Dear Mr Gates,

Posted 20 Oct 2001 at 12:09 UTC by lkcl Share This

we're looking at your technology in Windows NT and, as you probably know, i am so impressed by it that i would like to interoperate with it. i was wondering, therefore, if you could send me all IDL files and other technical information sufficient to implement programs such as exchange server and the MAPI API, SQL, NT domains version 4 and 5, Active Directory.

everything, really.

i have asked this question before, and i did get a response back of "no". however, that _was_ over a year ago, and i was wondering if you'd changed your mind at all.

also, i do have to apologise in advance because, i have to make this message publicly. the reason for that is that if you still say no, then under European Law, Council Directive 91/250/EEC, i would be allowed to do a considerable amount of work - far more than is sensible - to perform "interoperability" analysis.

what would _you_ get out of this? well, ask the team at secure@microsoft.com. whilst i was working on samba, from 1996 to 1999, you received numerous really rather important and obscure security reports. one of these resulted in the deployment of the Netlogon "Schannel" (don't know its real name) in NT Service Pack 4. this was a critical first step to ensuring that the entire SAM database would not be decoded by a hostile party who had access to BDC - PDC SAM Sync, for example!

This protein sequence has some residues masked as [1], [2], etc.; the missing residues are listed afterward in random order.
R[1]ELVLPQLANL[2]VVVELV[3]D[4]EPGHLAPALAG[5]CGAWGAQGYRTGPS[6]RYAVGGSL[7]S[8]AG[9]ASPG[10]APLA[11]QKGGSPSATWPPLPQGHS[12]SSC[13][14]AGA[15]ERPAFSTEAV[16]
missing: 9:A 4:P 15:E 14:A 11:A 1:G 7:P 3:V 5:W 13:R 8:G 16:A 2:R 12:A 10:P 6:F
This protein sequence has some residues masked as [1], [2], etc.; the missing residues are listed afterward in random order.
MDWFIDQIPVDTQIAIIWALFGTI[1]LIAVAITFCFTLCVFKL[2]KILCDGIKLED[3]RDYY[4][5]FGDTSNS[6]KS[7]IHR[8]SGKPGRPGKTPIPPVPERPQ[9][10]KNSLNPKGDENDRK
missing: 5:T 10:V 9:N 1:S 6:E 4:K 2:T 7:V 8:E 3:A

so you would get a full, comprehensive analysis and independent testing of all your core-level products. and that's utterly priceless. and price-tag-free, too.

now, _why_ should you give us access to technical specifications? well, reasons i can think of off the top of my head are: